Pius Okigbo panel report: Federal Government writes civil society groups on Gen. Ibrahim Babangida

Tuesday, April 27, 2010

Gen. Ibrahim Babangida

The Attorney-General of the Federation and Minister of Justice, Mr. Mohammed Adoke (SAN) has asked the Socio-Economic Rights and Accountability Project for a signed copy of the Pius Okigbo panel report on the alleged misuse of the $12.4bn that Nigeria earned from the sale of crude oil during the 1991 Gulf War.

The request by the minister followed a petition on April 7 by SERAP demanding the prosecution of Gen. Ibrahim Babangida for allegedly presiding over the mismanagement of the sum.

Adoke’s response to the petition was signed by his Special Assistant, Mr. Tunde Busari.

In the reply dated April 16, the minister assured SERAP, a coalition of 10 Nigerian civil society groups, that he would act on the petition once his demand was met.

Although SERAP welcomed Adoke’s “quick response” in a letter dated April 27, it said it believed that a copy of the Okigbo panel report which it sent to him as annexure to its petition was “genuine and reflects the original one which is in the custody of the government.” 

It said,” Your (Adoke) interest in this case demonstrates the willingness by the Acting President Goodluck Jonathan to exercise the requisite political will to translate into action his often repeated commitment to sanction corruption and tackle the impunity of perpetrators.”

The group said that if the minister was uncomfortable working with the copy of the report, he could get a signed one either through the cabinet office; members of the Okigbo panel or by way of subpoena.

The group said, “Given that the Okigbo report is a public document, and the huge public interest to see justice done in the matter, we urge you (Adoke) to use your good office and leadership as the Chief Law Officer of the federation to obtain the original copy of the report from the cabinet office through the Office of the Secretary to the Government of the Federation. 

“Also, some of the members of the Okigbo panel like Obong Ufot Ekaette, who is the immediate past Minister of the Niger Delta, will have original copy of the report.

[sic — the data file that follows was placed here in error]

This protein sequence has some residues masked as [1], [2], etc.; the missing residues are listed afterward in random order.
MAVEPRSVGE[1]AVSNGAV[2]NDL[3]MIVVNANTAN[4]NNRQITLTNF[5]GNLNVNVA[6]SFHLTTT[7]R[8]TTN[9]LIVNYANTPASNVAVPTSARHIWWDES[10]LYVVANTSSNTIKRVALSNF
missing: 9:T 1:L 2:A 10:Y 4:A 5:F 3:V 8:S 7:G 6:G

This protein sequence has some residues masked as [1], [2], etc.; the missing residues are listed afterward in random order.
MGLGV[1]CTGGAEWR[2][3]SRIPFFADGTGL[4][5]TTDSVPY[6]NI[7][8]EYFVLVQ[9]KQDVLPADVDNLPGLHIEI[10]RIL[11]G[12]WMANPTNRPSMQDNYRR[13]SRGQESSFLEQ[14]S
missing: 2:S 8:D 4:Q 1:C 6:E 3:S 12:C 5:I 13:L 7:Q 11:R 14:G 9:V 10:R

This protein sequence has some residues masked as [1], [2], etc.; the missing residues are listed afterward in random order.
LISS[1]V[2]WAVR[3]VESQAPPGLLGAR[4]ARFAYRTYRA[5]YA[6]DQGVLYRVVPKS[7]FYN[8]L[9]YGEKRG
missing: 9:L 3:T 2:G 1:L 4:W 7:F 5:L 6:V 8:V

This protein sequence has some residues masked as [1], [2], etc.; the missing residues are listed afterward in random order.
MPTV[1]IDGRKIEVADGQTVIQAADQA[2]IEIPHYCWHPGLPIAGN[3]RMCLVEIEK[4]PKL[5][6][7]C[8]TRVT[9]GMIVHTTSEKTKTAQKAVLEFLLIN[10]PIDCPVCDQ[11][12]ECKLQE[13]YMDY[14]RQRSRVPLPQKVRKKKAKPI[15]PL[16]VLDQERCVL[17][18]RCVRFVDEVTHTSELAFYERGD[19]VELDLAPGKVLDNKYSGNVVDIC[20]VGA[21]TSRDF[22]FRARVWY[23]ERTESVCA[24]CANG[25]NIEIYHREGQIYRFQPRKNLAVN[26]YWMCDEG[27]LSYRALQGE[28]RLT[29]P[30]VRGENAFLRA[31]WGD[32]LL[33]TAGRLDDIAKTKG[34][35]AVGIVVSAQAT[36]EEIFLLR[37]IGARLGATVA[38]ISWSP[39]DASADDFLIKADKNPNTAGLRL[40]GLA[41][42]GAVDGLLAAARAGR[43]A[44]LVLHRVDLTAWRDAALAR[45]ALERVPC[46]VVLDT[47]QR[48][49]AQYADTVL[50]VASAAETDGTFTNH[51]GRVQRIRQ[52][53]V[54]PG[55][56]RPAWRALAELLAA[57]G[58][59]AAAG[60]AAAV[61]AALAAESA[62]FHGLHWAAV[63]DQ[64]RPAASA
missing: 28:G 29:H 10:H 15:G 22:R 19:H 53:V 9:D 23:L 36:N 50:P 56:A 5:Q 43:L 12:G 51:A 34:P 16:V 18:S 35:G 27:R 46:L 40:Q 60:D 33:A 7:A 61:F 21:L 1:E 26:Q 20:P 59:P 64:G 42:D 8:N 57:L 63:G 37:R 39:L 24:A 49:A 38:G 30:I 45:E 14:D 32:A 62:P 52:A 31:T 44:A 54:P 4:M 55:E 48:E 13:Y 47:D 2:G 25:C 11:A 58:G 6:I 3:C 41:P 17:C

”We believe that accessing or obtaining the original copy of the Okigbo report is a public function, which would be best performed through the Office of the AGF. 

“In criminal matters like this, the government can also be asked to submit the original copy of the Okigbo report by way of subpoena.”

The group said it believed that “pursuing the above suggested course of action will ensure that substance (and justice) prevails over technicality.” 

SERAP also stressed that it understood that ”as a matter of law, former Military President Babangida is presumed innocent until found guilty by the court.”

It said, “The fair trial rights of the suspect should be fully respected in any future prosecution. But we also believe that justice is a three-way concept: it should not only be justice for the suspect but also justice for the state and the citizens, who continue to suffer the debilitating consequences of the mismanagement of the $12.4bn.”

SERAP also argued that the mismanagement of the “staggering amount has continued to undermine the value of the naira, precipitating underdevelopment and poverty, and impacting negatively on the living standards of millions of Nigerians, especially the most vulnerable sectors of society.” 

The group added, “We believe that, whatever its outcome might be, prosecuting the case and recovering any missing public funds would have significant implications for the fight against corruption in Nigeria. 

“It will also send a strong message to the citizens and the international community that the Federal Government is capable of preserving the legitimacy of governmental activity.” 

SERAP said that given the expressed interest in the matter by the minister, it hoped that he “would pursue the case diligently and effectively.”

It, however, warned that it was “leaving open, the possibility of taking all appropriate legal actions nationally and internationally, to ensure full compliance with Nigeria‘s voluntary international anti-corruption commitments, including under the United Nations Convention against Corruption.

The letter by SERAP comprises Access to Justice; Civil Society Legislative Advocacy Centre; Nigeria Liberty Forum; Women Advocates and Documentation Centre; Human and Environmental Development Agenda; Committee for Defence of Human Rights and Partnership for Justice was well as the Nigeria Voters Assembly; and Centre for the Rule of Law.

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